According to another preferred embodiment of the invention, the above parameters, and especially the powder injection rate and the superheating temperature, are adapted so as to obtain a semi-finished product with a fully equiaxed solidification structure. The term "semi-finished product" denotes for example a slab (with a thickness of around 200 mm), a thin slab (with a thickness of around 50-80 mm), a thin strip (with a thickness of around 1-3 mm) or a billet, which is not yet mechanically hot-deformed. Such an equiaxed structure is particularly advantageous in the field of ferritic stainless steels in order to minimize roping defects. It is known that such defects are manifested by the formation of surface irregularities after drawing that are parallel to the rolling direction. They are due to the presence of heterogeneous structures before cold rolling and annealing, which structures themselves result from columnar solidification structures.
The powder addition proves to be advantageous for obtaining a fully equiaxed structure since the precipitates act as nucleation sites, thus preventing less favourable columnar or basaltic solidification. The invention therefore optionally makes it possible to employ electromagnetic stirring techniques that are normally used for this purpose.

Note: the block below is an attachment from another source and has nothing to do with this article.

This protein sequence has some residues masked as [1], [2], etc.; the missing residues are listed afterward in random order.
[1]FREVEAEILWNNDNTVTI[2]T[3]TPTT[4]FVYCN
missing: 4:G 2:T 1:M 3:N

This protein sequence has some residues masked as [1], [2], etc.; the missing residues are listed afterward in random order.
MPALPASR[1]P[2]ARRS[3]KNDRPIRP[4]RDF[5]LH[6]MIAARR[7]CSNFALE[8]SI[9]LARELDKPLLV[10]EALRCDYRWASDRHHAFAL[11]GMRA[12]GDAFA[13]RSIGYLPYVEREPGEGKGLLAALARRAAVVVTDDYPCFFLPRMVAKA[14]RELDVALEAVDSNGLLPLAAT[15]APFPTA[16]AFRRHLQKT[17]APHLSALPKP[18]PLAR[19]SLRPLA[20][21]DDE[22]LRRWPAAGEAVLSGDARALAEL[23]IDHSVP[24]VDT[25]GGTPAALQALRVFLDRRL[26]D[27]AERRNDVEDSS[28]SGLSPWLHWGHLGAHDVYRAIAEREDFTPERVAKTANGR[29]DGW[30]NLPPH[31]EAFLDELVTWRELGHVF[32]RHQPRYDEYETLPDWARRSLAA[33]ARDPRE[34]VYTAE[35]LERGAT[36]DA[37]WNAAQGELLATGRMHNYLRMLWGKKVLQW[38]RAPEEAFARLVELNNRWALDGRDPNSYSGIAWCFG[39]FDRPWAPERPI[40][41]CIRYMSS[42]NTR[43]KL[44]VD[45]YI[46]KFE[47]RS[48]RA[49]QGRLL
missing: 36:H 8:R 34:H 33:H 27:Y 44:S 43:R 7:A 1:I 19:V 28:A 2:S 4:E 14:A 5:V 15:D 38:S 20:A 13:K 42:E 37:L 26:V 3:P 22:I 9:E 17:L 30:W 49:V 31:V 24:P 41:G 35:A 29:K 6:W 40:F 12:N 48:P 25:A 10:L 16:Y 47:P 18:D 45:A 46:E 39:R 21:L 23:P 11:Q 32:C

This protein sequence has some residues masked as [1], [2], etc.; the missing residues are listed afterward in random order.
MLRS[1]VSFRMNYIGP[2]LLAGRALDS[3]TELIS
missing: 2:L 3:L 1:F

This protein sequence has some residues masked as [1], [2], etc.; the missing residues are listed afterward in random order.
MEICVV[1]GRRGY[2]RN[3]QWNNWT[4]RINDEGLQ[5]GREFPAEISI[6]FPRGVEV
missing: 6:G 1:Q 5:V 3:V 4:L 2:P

After the semi-finished product has been manufactured, it may be hot-rolled or cold-rolled, pickled and annealed, according to conventional processes, in order to obtain as it were a product that can take various forms, such as a hot-rolled strip, thin sheet or long product of various shapes.
In the absence of a solutioning treatment, the precipitation characteristics are practically identical on the semi-finished products and the products obtained from these semi-finished products. The advantages conferred by the invention on the semi-finished products are therefore also on the products obtained.
As a non-limiting example, the following results demonstrate the advantageous characteristics conferred by the invention.
Two titanium-stabilized ferritic stainless steel heats, the compositions of which, expressed in percentages by weight, are given in Table 1 were produced. Steel A was produced according to the invention under conditions that will be explained, while steel B was manufactured using a conventional continuous casting technique.